This Week in Tech 677: To Serve Cat

This Week in Tech

Facebook’s stock crash, Tesla surfboards, Russia hacks utilities, and more.

— Jason Calacanis tells us what’s going on with his buddy Elon Musk.
— Apple fixes the MacBook Pro’s throttling issue.
— Facebook and Twitter stock takes a dive over poor growth numbers, but Google is doing just fine.
— Russian hackers in MY energy grid? It’s more likely than you think.
— Slack eats HipChat. • Spectrum Internet gets kicked out of New York.
— Get a Tesla surfboard to go with your Boring flamethrower.


Russia, China reportedly crack Snowden’s files, identify US, UK spies

Russian and Chinese intelligence agencies have reportedly decrypted files of former U.S. National Security Agency contractor and leaker Edward Snowden, and have identified British and U.S. secret agents.

MI6, the U.K.’s secret intelligence service, has withdrawn agents from overseas operations in hostile countries, according to a report in the Sunday Times of London, citing U.K. government officials and Western intelligence agencies.

The report contains some apparently contradictory information. Although The Sunday Times quoted a U.K. Home Office official saying that Snowden has “blood on his hands,” it also quoted a government source saying that there was no sign that agents have been hurt.

Prime Minister David Cameron’s aides, however, confirmed that Snowden’s files are in the hands of Russian and Chinese intelligence agencies, according to the report.

“It is the case that Russians and Chinese have information,” according to one top U.K. government source cited by the report. “It has meant agents have had to be moved and that knowledge of how we operate has stopped us getting vital information. There is no evidence of anyone being harmed.”

The report quotes David Omand, the former director of the U.K.’s Government Communications Headquarters (GCHQ) intelligence agency, saying that access by Russia and China to Snowden’s material is a “huge strategic setback” that was “harming” to the U.K., the U.S. America and their allies.

The NSA and U.S. Central Intelligence Agency did not reply to requests for comment about the report.

The first leaks about U.S. surveillance operations from Snowden came out two years ago. Snowden fled the U.S. to go first to Hong Kong before seeking refuge in Russia.

Snowden has said in the past that he was capable of preventing files that he obtained from being decrypted by foreign intelligence agencies. The information he leaked has led to ongoing debate in the U.S. about the scope of government spying. Just last week, the U.S. Senate passed legislation to curb the NSA’s bulk collection of domestic telephone records, sending the bill to President Barack Obama for his signature.

via Russia, China reportedly crack Snowden’s files, identify US, UK spies | PCWorld.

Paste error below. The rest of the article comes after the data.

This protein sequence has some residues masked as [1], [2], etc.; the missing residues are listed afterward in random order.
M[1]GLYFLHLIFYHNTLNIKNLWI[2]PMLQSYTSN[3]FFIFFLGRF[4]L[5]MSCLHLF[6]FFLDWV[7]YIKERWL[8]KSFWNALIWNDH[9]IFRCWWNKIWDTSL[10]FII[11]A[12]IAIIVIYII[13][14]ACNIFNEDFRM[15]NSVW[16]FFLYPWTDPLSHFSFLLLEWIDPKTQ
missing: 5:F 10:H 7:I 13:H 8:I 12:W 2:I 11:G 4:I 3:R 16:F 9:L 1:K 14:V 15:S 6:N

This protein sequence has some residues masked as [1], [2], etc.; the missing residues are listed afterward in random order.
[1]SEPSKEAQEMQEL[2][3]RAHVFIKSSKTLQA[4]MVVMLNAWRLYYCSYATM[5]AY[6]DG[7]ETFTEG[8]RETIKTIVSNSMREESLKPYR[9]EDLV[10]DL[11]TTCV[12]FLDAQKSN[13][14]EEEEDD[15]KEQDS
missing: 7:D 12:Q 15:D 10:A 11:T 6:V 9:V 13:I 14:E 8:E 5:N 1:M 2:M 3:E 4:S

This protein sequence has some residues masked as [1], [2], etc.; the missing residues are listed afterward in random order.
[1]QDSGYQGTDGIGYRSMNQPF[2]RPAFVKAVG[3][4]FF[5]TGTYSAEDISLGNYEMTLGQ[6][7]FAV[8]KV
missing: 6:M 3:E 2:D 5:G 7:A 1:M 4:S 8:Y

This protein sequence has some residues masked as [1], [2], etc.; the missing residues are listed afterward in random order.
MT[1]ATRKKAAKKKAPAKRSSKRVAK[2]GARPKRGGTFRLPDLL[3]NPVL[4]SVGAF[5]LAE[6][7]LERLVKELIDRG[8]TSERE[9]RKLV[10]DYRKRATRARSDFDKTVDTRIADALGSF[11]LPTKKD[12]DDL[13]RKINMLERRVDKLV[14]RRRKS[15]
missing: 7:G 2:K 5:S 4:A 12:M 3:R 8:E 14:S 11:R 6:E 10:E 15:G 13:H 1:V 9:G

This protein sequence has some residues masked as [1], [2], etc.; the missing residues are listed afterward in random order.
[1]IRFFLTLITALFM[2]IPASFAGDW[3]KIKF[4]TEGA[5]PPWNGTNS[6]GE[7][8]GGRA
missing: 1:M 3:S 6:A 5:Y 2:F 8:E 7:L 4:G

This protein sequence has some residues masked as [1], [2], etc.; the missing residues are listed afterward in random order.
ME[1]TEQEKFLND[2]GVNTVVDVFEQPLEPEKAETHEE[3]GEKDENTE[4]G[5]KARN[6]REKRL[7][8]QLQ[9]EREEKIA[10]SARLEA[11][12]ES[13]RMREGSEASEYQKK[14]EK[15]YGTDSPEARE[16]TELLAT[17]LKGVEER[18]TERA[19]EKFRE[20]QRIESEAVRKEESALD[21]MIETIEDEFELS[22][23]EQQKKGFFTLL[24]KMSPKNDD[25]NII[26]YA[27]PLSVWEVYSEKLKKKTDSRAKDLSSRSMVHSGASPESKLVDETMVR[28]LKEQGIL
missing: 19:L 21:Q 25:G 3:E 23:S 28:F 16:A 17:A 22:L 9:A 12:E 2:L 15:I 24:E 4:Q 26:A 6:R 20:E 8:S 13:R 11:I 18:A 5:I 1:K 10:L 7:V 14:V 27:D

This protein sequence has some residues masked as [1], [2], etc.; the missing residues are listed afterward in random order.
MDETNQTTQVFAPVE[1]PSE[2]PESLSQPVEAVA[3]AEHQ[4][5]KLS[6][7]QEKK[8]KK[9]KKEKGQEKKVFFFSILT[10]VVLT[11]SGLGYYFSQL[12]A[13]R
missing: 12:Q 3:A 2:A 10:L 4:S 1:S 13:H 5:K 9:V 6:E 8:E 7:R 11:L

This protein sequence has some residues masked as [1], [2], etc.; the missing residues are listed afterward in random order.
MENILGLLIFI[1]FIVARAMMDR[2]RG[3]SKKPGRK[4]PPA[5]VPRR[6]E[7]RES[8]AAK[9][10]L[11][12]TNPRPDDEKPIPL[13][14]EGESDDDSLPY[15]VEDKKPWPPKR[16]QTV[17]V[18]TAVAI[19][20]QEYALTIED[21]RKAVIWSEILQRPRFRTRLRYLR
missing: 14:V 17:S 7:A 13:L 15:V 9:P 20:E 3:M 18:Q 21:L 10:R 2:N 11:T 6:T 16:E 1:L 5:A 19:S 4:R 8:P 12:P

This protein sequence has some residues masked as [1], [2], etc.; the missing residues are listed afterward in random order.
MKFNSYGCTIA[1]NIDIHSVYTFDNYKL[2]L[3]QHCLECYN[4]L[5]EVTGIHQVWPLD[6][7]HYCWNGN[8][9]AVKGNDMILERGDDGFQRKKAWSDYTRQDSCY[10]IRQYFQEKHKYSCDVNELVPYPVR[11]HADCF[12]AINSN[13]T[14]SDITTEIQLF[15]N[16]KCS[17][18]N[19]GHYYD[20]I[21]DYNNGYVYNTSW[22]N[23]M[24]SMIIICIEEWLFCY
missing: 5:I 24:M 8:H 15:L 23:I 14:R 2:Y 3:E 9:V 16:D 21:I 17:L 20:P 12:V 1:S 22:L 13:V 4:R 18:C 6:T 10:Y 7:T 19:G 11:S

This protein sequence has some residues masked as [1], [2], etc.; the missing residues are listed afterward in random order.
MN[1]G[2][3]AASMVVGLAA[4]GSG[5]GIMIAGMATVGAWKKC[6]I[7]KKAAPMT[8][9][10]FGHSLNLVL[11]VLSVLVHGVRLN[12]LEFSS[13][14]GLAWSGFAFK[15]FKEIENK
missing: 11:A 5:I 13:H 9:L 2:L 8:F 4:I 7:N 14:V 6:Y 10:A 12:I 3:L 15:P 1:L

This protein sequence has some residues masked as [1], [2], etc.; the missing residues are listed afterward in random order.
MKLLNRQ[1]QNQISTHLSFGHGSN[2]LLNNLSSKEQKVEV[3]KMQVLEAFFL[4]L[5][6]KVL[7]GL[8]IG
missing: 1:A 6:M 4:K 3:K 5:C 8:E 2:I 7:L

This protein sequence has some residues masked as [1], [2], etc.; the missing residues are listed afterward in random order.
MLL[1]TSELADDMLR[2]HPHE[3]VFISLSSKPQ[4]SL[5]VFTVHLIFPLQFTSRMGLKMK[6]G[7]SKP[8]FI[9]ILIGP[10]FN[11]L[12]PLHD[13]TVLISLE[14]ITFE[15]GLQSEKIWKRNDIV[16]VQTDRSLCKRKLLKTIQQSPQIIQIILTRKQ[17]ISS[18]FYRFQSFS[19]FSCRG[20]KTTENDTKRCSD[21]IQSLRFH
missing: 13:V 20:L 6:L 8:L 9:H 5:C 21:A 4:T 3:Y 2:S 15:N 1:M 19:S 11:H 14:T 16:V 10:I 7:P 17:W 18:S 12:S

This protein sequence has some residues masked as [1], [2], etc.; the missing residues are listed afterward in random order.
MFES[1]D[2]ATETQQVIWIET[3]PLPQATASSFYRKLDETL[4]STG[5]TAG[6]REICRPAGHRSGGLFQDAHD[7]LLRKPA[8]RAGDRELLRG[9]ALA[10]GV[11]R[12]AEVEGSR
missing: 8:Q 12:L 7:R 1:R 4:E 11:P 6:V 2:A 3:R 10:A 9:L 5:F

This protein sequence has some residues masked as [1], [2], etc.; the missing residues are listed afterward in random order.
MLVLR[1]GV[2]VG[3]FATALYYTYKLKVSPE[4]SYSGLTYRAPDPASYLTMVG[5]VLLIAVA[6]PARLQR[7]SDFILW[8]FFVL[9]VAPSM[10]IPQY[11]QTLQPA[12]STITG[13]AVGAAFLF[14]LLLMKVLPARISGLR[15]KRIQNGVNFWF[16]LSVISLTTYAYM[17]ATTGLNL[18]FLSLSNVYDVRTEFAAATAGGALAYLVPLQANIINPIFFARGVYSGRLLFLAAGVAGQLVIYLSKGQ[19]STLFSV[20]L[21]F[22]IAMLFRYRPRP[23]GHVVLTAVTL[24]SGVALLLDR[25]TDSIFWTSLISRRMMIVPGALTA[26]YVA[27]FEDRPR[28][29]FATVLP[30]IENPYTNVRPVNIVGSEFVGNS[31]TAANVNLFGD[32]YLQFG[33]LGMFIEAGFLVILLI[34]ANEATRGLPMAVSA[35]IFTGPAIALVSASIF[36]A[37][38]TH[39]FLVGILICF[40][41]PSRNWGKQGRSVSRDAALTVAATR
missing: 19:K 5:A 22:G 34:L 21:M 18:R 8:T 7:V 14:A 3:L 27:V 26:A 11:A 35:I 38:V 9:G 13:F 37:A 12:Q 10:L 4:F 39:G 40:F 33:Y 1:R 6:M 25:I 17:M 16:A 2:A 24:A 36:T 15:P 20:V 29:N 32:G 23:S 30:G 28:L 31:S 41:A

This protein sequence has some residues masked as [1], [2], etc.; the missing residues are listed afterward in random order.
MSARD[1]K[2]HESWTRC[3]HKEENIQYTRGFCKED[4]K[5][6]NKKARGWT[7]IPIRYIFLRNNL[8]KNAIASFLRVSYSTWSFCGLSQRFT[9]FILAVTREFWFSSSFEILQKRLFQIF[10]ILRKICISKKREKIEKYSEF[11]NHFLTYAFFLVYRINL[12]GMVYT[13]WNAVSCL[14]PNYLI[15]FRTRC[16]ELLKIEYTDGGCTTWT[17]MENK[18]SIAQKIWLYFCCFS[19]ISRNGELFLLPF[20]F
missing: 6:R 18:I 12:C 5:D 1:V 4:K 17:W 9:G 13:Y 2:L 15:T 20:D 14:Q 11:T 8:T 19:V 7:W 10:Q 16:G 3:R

Security firm discovers Windows zero-day, claims Russian hackers used it to target NATO, Ukraine

A Russian hacking group has been exploiting a security flaw in Microsoft Windows to spy on NATO, the Ukrainian government, the European Union, an American academic organization, and companies in telecommunications and energy sectors, according to cyber intelligence firm iSight Partners.

The group, which has been active since at least 2009, prefers the use of spear-phishing with malicious document attachments to target victims. The firm has internally dubbed the hacking group “Sandworm Team” after it found references to the science-fiction series “Dune” in their software code.

Citing the choice of targets as well as language clues embedded in the code, the company says it believes the hackers are Russians and are probably working for the government. They also note that there is no indication this is the same group that launched a massive cyberattack on at least five US banks, including JP Morgan Chase, in August this year.

iSight, which has been monitoring the Sandworm Team’s activities from late 2013, said it has evidence that some Ukrainian government computer systems were infected, but the company doesn’t have details on what data was exfiltrated in this campaign.

As for the Windows vulnerability, the security firm says it impacts all supported versions of Microsoft Windows (except Windows XP) and Windows Server 2008 and 2012. This is quite ironic, considering Microsoft said last year that “Windows XP is 21 times more likely to be infected than Windows 8”.

iSight discovered the bug last month, and has already shared it with Microsoft, which plans to release a patch for the vulnerability today as part of its Patch Tuesday release. The security firm also plans to release a detailed report on the hacking incident to its clients today.

via Security firm discovers Windows zero-day, claims Russian hackers used it to target NATO, Ukraine – TechSpot.